(2000, GB, 108 min) Dir Harry Denton. Cast Alan Barking, Jason Flemyng, Vera Day, Keith Chegwin.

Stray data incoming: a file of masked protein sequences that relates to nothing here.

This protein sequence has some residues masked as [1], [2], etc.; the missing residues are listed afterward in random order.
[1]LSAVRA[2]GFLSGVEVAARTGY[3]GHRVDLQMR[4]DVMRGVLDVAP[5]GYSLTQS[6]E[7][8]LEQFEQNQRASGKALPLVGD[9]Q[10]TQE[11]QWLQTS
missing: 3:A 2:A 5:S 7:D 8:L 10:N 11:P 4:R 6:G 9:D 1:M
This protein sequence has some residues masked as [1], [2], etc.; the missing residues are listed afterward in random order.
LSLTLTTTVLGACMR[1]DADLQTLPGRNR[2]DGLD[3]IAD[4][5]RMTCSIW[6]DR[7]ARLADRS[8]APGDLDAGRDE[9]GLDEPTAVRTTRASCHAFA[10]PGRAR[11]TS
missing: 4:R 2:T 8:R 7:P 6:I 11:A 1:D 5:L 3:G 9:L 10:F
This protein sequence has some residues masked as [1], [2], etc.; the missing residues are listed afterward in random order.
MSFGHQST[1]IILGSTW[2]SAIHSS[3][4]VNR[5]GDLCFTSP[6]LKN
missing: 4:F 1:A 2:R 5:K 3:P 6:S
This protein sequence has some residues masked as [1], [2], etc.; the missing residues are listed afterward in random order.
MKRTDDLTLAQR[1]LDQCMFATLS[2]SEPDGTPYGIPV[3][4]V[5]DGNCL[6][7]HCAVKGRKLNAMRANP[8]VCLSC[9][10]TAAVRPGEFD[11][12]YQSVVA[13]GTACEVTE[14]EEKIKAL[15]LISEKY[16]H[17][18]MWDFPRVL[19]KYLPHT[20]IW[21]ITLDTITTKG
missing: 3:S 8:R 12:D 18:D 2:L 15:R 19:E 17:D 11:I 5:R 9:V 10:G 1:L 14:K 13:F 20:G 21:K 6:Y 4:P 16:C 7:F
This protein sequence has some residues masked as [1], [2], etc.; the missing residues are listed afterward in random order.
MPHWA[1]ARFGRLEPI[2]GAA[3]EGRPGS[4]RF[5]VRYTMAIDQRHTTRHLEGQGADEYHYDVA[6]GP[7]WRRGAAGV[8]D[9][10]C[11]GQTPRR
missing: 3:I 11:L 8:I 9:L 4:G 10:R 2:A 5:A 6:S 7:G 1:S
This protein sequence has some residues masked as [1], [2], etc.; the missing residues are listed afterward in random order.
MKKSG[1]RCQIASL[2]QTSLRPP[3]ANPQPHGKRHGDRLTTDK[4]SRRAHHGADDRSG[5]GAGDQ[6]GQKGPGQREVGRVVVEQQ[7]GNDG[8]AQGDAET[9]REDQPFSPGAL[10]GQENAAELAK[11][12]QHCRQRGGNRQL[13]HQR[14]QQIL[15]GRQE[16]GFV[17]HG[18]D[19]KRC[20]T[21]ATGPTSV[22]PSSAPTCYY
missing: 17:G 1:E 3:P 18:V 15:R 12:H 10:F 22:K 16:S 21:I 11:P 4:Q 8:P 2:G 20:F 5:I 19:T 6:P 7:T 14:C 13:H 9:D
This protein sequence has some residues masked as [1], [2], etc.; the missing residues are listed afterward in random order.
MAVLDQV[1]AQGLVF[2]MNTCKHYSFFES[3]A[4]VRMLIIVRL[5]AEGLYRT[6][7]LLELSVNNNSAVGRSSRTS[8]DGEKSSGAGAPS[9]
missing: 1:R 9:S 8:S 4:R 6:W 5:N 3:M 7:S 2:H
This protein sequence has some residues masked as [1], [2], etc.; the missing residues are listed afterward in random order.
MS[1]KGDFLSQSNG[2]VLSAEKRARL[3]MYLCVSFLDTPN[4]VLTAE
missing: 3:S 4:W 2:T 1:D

On the back of Lock, Stock and Two Smoking Barrels there came a slew of gangster films from the British film industry and, as with any opportunistic glut, there were the occasional examples where advantage was taken of the gold rush and quality work was produced – Sexy Beast for one, Croupier for another. These few films however, represented a very small amount of the overall whole, the remaining dreck best typified by Ice Pick Phillips. We’ve got a minor actor acting the hard man (Alan Barking, best known as Ian Bleat in TV soap Waterhigh), a Lock, Stock alum (Jason Flemyng) and an egregious example of stunt casting (Keith Chegwin getting tortured to death for an unpaid debt) – all the ingredients for a paper-thin nth generation copy of something that was barely liked in the first place. It’s the true story of the titular man, a mob enforcer for the Dubbin’s gang in the Seventies who earned his name for the expected reason. The film is firmly on Phillip’s side, taking a gleeful relish in the objects of his tortures and making sad face at his eventual downfall and incarceration like it was some kind of injustice. Mandela he ain’t, needless to say. I would have been bored if my blood hadn’t been boiling at this vile little flick.